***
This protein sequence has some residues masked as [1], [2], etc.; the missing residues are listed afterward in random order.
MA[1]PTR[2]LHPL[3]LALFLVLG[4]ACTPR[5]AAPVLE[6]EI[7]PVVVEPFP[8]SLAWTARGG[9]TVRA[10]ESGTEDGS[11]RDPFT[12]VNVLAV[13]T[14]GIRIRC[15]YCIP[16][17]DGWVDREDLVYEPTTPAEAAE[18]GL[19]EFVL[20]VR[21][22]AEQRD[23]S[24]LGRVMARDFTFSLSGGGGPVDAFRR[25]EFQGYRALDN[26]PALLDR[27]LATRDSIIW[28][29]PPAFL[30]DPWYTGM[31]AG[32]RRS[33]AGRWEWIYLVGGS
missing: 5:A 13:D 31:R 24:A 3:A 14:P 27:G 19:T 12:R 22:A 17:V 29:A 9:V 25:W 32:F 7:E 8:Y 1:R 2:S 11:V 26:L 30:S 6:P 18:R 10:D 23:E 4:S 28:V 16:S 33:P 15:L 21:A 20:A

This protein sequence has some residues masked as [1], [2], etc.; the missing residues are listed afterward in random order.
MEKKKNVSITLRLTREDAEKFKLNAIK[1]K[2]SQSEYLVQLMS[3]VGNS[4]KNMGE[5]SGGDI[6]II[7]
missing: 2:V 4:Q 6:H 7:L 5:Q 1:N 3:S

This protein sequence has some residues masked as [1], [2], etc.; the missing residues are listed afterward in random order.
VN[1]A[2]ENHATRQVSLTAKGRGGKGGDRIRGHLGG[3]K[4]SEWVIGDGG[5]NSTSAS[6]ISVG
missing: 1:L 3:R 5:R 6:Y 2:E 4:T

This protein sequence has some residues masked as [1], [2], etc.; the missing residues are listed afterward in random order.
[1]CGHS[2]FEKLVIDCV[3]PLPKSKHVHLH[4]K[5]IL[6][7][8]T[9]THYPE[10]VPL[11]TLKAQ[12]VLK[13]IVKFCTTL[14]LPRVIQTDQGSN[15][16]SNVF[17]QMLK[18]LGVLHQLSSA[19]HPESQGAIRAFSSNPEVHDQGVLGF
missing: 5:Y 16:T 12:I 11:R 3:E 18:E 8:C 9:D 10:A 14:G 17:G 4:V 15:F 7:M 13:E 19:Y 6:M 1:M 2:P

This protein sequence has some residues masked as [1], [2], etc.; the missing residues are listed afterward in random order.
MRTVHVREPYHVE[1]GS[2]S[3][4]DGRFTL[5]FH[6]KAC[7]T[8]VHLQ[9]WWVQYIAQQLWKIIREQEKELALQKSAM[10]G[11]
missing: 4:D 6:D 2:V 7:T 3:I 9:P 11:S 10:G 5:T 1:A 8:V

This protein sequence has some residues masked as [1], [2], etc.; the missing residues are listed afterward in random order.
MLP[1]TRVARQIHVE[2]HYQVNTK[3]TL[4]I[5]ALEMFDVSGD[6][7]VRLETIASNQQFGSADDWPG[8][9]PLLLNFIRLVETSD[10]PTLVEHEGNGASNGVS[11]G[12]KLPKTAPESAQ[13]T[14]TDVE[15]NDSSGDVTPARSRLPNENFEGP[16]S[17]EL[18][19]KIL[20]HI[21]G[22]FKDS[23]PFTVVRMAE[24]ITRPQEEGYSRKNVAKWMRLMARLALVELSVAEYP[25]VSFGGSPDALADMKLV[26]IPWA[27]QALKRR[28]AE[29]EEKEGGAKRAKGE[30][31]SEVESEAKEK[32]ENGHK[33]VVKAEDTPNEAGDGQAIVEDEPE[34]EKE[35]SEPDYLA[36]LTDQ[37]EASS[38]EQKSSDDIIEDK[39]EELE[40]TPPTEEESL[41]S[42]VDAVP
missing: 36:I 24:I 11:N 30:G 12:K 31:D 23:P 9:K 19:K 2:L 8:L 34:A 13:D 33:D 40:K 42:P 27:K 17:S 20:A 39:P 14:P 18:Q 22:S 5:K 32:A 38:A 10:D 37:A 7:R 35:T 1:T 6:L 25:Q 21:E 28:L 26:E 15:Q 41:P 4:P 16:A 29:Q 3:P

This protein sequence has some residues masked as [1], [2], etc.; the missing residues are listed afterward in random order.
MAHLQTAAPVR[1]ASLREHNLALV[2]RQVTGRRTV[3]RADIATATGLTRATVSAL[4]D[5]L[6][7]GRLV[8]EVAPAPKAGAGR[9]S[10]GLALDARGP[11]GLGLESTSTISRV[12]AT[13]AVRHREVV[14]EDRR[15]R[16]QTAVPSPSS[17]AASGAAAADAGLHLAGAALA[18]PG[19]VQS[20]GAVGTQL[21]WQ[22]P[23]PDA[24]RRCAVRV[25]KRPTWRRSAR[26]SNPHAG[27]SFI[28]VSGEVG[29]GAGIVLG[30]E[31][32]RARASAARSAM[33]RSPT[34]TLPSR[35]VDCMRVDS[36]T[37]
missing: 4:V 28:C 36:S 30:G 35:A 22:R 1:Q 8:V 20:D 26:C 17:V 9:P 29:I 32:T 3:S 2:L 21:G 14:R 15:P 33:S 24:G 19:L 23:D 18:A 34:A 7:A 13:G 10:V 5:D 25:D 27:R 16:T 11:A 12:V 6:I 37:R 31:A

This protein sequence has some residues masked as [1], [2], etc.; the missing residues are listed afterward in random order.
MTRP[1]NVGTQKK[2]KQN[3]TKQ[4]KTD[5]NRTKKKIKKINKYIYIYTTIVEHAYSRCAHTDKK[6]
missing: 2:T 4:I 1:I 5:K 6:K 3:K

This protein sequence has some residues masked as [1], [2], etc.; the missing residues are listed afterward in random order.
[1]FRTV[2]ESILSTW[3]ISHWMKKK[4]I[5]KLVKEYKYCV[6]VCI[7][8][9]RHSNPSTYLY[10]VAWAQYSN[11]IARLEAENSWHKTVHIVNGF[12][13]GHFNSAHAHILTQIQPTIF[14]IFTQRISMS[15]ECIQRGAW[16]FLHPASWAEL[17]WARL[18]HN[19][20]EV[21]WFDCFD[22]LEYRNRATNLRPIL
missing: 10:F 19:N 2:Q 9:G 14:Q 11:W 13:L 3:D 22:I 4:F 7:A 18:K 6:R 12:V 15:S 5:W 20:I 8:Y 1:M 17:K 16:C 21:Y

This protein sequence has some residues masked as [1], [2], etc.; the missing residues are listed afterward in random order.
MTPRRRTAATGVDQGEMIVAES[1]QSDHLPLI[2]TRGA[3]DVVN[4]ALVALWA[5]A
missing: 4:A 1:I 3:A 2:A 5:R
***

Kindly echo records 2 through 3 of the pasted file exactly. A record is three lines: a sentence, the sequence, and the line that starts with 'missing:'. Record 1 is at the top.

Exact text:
This protein sequence has some residues masked as [1], [2], etc.; the missing residues are listed afterward in random order.
MEKKKNVSITLRLTREDAEKFKLNAIK[1]K[2]SQSEYLVQLMS[3]VGNS[4]KNMGE[5]SGGDI[6]II[7]
missing: 2:V 4:Q 6:H 7:L 5:Q 1:N 3:S

This protein sequence has some residues masked as [1], [2], etc.; the missing residues are listed afterward in random order.
VN[1]A[2]ENHATRQVSLTAKGRGGKGGDRIRGHLGG[3]K[4]SEWVIGDGG[5]NSTSAS[6]ISVG
missing: 1:L 3:R 5:R 6:Y 2:E 4:T